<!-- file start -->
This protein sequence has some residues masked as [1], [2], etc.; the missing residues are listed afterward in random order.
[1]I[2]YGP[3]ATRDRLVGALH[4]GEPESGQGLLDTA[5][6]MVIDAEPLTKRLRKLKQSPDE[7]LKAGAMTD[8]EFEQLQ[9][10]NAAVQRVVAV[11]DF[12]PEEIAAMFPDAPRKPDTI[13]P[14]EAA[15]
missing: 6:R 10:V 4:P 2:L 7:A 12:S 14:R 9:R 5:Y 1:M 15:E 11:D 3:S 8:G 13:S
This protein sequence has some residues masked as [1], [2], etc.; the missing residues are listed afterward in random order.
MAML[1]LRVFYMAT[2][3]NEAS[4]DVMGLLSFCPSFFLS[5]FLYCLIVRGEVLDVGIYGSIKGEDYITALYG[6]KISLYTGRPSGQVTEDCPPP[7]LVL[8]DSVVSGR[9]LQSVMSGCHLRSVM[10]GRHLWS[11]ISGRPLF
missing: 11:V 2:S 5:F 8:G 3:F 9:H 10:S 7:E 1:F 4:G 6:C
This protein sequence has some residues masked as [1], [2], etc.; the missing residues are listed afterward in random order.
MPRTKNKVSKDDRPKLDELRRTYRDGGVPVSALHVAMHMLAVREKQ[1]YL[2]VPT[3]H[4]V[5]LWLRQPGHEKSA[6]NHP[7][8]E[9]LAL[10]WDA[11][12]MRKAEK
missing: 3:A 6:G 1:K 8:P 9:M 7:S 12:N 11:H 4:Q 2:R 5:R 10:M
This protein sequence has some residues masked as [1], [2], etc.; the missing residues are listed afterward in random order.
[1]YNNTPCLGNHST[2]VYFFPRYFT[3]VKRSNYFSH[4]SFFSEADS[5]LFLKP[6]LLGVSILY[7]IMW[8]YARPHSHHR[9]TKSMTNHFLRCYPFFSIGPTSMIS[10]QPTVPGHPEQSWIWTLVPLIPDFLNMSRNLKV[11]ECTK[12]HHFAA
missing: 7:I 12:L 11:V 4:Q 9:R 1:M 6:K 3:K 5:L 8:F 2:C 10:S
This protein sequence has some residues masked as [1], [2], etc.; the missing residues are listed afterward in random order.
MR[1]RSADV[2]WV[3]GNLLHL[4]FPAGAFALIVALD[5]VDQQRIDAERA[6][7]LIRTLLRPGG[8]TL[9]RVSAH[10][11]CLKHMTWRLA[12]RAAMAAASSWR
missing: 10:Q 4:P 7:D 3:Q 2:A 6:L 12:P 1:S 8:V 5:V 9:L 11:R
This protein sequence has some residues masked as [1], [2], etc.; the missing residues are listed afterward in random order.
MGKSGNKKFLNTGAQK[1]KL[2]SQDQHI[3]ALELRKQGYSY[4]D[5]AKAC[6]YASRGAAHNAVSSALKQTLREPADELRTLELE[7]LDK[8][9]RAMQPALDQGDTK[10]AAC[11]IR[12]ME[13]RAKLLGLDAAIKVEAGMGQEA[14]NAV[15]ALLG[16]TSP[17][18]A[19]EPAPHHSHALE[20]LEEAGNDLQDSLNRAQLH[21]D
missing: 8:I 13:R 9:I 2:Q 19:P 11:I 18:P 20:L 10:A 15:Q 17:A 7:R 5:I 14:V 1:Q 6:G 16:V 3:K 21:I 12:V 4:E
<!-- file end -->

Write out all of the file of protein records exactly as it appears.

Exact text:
This protein sequence has some residues masked as [1], [2], etc.; the missing residues are listed afterward in random order.
[1]I[2]YGP[3]ATRDRLVGALH[4]GEPESGQGLLDTA[5][6]MVIDAEPLTKRLRKLKQSPDE[7]LKAGAMTD[8]EFEQLQ[9][10]NAAVQRVVAV[11]DF[12]PEEIAAMFPDAPRKPDTI[13]P[14]EAA[15]
missing: 6:R 10:V 4:P 2:L 7:A 12:S 14:R 9:R 5:Y 1:M 15:E 11:D 3:S 8:G 13:S
This protein sequence has some residues masked as [1], [2], etc.; the missing residues are listed afterward in random order.
MAML[1]LRVFYMAT[2][3]NEAS[4]DVMGLLSFCPSFFLS[5]FLYCLIVRGEVLDVGIYGSIKGEDYITALYG[6]KISLYTGRPSGQVTEDCPPP[7]LVL[8]DSVVSGR[9]LQSVMSGCHLRSVM[10]GRHLWS[11]ISGRPLF
missing: 11:V 2:S 5:F 8:G 3:F 9:H 10:S 7:E 1:F 4:G 6:C
This protein sequence has some residues masked as [1], [2], etc.; the missing residues are listed afterward in random order.
MPRTKNKVSKDDRPKLDELRRTYRDGGVPVSALHVAMHMLAVREKQ[1]YL[2]VPT[3]H[4]V[5]LWLRQPGHEKSA[6]NHP[7][8]E[9]LAL[10]WDA[11][12]MRKAEK
missing: 3:A 6:G 1:K 8:P 9:M 7:S 12:N 11:H 4:Q 2:R 5:R 10:M
This protein sequence has some residues masked as [1], [2], etc.; the missing residues are listed afterward in random order.
[1]YNNTPCLGNHST[2]VYFFPRYFT[3]VKRSNYFSH[4]SFFSEADS[5]LFLKP[6]LLGVSILY[7]IMW[8]YARPHSHHR[9]TKSMTNHFLRCYPFFSIGPTSMIS[10]QPTVPGHPEQSWIWTLVPLIPDFLNMSRNLKV[11]ECTK[12]HHFAA
missing: 7:I 12:L 11:V 4:Q 9:R 1:M 6:K 3:K 5:L 8:F 2:C 10:S
This protein sequence has some residues masked as [1], [2], etc.; the missing residues are listed afterward in random order.
MR[1]RSADV[2]WV[3]GNLLHL[4]FPAGAFALIVALD[5]VDQQRIDAERA[6][7]LIRTLLRPGG[8]TL[9]RVSAH[10][11]CLKHMTWRLA[12]RAAMAAASSWR
missing: 10:Q 4:P 7:D 3:Q 2:A 6:L 12:P 1:S 8:V 5:V 9:L 11:R
This protein sequence has some residues masked as [1], [2], etc.; the missing residues are listed afterward in random order.
MGKSGNKKFLNTGAQK[1]KL[2]SQDQHI[3]ALELRKQGYSY[4]D[5]AKAC[6]YASRGAAHNAVSSALKQTLREPADELRTLELE[7]LDK[8][9]RAMQPALDQGDTK[10]AAC[11]IR[12]ME[13]RAKLLGLDAAIKVEAGMGQEA[14]NAV[15]ALLG[16]TSP[17][18]A[19]EPAPHHSHALE[20]LEEAGNDLQDSLNRAQLH[21]D
missing: 8:I 13:R 9:I 2:Q 19:P 11:I 18:P 20:L 10:A 15:Q 17:A 7:R 5:I 14:V 1:Q 6:G 16:V 3:K 21:I 12:V 4:E